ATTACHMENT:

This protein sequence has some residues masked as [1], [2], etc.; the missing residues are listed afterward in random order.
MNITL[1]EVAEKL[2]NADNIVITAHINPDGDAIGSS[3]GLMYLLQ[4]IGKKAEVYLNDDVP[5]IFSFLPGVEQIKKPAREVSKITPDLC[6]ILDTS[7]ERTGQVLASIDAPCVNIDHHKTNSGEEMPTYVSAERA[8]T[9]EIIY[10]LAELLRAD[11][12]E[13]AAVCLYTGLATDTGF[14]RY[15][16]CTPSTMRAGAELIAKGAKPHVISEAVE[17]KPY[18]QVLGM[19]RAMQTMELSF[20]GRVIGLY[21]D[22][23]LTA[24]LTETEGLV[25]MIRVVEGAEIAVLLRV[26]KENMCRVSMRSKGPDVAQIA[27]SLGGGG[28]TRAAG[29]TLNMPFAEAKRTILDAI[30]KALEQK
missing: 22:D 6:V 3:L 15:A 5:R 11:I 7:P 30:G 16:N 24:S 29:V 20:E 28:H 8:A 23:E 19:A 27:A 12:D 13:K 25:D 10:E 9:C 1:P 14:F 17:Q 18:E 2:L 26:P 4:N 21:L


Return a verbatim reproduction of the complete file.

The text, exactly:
This protein sequence has some residues masked as [1], [2], etc.; the missing residues are listed afterward in random order.
MNITL[1]EVAEKL[2]NADNIVITAHINPDGDAIGSS[3]GLMYLLQ[4]IGKKAEVYLNDDVP[5]IFSFLPGVEQIKKPAREVSKITPDLC[6]ILDTS[7]ERTGQVLASIDAPCVNIDHHKTNSGEEMPTYVSAERA[8]T[9]EIIY[10]LAELLRAD[11][12]E[13]AAVCLYTGLATDTGF[14]RY[15][16]CTPSTMRAGAELIAKGAKPHVISEAVE[17]KPY[18]QVLGM[19]RAMQTMELSF[20]GRVIGLY[21]D[22][23]LTA[24]LTETEGLV[25]MIRVVEGAEIAVLLRV[26]KENMCRVSMRSKGPDVAQIA[27]SLGGGG[28]TRAAG[29]TLNMPFAEAKRTILDAI[30]KALEQK
missing: 22:D 6:V 3:L 15:A 5:R 11:I 7:P 30:G 16:N 24:S 29:V 20:E 28:H 8:A 23:E 19:A 27:A 12:D 13:K 25:D 10:E 9:C 1:P 14:F 17:Q 18:E 2:L 26:P 4:N 21:L